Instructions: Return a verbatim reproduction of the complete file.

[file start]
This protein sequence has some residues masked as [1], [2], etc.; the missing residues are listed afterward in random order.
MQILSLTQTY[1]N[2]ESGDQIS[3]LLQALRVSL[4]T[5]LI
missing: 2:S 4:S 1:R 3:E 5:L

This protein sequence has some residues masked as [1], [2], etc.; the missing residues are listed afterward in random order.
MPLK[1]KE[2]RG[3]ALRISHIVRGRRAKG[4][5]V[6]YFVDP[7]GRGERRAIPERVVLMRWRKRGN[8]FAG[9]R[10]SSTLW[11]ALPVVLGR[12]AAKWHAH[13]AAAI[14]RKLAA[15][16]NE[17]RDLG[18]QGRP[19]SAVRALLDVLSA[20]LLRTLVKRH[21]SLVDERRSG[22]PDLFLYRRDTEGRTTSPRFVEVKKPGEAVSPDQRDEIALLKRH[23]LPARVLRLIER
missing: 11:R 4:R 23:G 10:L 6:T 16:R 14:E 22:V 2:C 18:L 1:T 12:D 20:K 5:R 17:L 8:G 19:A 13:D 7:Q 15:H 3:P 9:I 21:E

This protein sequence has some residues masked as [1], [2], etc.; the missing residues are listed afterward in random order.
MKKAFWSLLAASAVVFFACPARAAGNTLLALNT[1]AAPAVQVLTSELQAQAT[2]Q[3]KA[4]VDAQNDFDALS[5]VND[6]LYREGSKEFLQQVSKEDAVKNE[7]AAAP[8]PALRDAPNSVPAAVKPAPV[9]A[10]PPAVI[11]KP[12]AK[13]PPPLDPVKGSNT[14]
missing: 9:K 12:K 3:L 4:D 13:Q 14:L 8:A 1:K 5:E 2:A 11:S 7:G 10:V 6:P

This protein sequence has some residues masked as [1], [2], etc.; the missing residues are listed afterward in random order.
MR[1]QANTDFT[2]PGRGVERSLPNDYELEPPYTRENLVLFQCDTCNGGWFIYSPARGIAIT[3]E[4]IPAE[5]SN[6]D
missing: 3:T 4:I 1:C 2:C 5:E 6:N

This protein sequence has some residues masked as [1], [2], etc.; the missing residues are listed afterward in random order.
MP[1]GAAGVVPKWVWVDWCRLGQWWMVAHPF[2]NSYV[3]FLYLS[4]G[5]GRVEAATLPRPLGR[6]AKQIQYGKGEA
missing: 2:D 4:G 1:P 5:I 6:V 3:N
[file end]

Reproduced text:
This protein sequence has some residues masked as [1], [2], etc.; the missing residues are listed afterward in random order.
MQILSLTQTY[1]N[2]ESGDQIS[3]LLQALRVSL[4]T[5]LI
missing: 2:S 4:S 1:R 3:E 5:L

This protein sequence has some residues masked as [1], [2], etc.; the missing residues are listed afterward in random order.
MPLK[1]KE[2]RG[3]ALRISHIVRGRRAKG[4][5]V[6]YFVDP[7]GRGERRAIPERVVLMRWRKRGN[8]FAG[9]R[10]SSTLW[11]ALPVVLGR[12]AAKWHAH[13]AAAI[14]RKLAA[15][16]NE[17]RDLG[18]QGRP[19]SAVRALLDVLSA[20]LLRTLVKRH[21]SLVDERRSG[22]PDLFLYRRDTEGRTTSPRFVEVKKPGEAVSPDQRDEIALLKRH[23]LPARVLRLIER
missing: 11:R 4:R 23:G 10:L 6:T 16:R 14:E 22:V 2:C 18:L 1:T 12:D 20:K 5:R 17:L 8:G 19:A 13:D 7:Q 15:H 3:P 9:I 21:E

This protein sequence has some residues masked as [1], [2], etc.; the missing residues are listed afterward in random order.
MKKAFWSLLAASAVVFFACPARAAGNTLLALNT[1]AAPAVQVLTSELQAQAT[2]Q[3]KA[4]VDAQNDFDALS[5]VND[6]LYREGSKEFLQQVSKEDAVKNE[7]AAAP[8]PALRDAPNSVPAAVKPAPV[9]A[10]PPAVI[11]KP[12]AK[13]PPPLDPVKGSNT[14]
missing: 9:K 12:K 3:L 4:D 13:Q 14:L 8:A 1:K 5:E 2:A 11:S 7:G 10:V 6:P

This protein sequence has some residues masked as [1], [2], etc.; the missing residues are listed afterward in random order.
MR[1]QANTDFT[2]PGRGVERSLPNDYELEPPYTRENLVLFQCDTCNGGWFIYSPARGIAIT[3]E[4]IPAE[5]SN[6]D
missing: 3:T 4:I 1:C 2:C 5:E 6:N

This protein sequence has some residues masked as [1], [2], etc.; the missing residues are listed afterward in random order.
MP[1]GAAGVVPKWVWVDWCRLGQWWMVAHPF[2]NSYV[3]FLYLS[4]G[5]GRVEAATLPRPLGR[6]AKQIQYGKGEA
missing: 2:D 4:G 1:P 5:I 6:V 3:N